The degree of respiratory obstruction is difficult to assess as it may vary from moment to moment. Stridor usually becomes worse if the child cries or becomes agitated. Therefore stridor in a quiet child should be regarded as severe.
- Inspiratory stridor only, without lower chest wall indrawing (recession or retraction) suggests mild airway obstruction. These children usually only have stridor when they are upset or crying. There is no stridor when they are sleeping or at rest.
- The addition of lower chest wall indrawing or stridor during both inspiration and expiration are very important clinical signs as they indicate worsening airways obstruction. Therefore, expiratory stridor is a sign of severe airway obstruction. Stridor at rest in a quiet child also suggests severe stridor.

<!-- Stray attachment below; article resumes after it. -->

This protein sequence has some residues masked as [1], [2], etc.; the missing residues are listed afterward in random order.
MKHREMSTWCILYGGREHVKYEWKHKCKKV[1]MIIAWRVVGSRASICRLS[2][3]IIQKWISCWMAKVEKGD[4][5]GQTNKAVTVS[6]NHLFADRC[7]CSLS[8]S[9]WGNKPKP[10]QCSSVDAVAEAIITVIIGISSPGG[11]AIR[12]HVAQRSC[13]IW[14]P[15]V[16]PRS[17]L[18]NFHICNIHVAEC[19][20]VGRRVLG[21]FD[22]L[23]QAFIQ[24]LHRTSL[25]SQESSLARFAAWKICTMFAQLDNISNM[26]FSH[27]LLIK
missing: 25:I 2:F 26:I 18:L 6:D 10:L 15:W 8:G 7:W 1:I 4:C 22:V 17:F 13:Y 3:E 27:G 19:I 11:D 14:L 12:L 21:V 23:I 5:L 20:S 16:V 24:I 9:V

- The obvious use of chest and abdominal muscles during expiration (active expiration, restlessness or fast breathing (tachypnea) are signs of dangerous airway obstruction obstruction.
Expiratory stridor is a sign of worsening airway obstruction.
Disappearance or weakening of the peripheral pulse on light palpation during inspiration (pulsus paradoxis), marked recession, apathy and cyanosis are signs of severe airway obstruction. Stridor becomes softer with severe obstruction.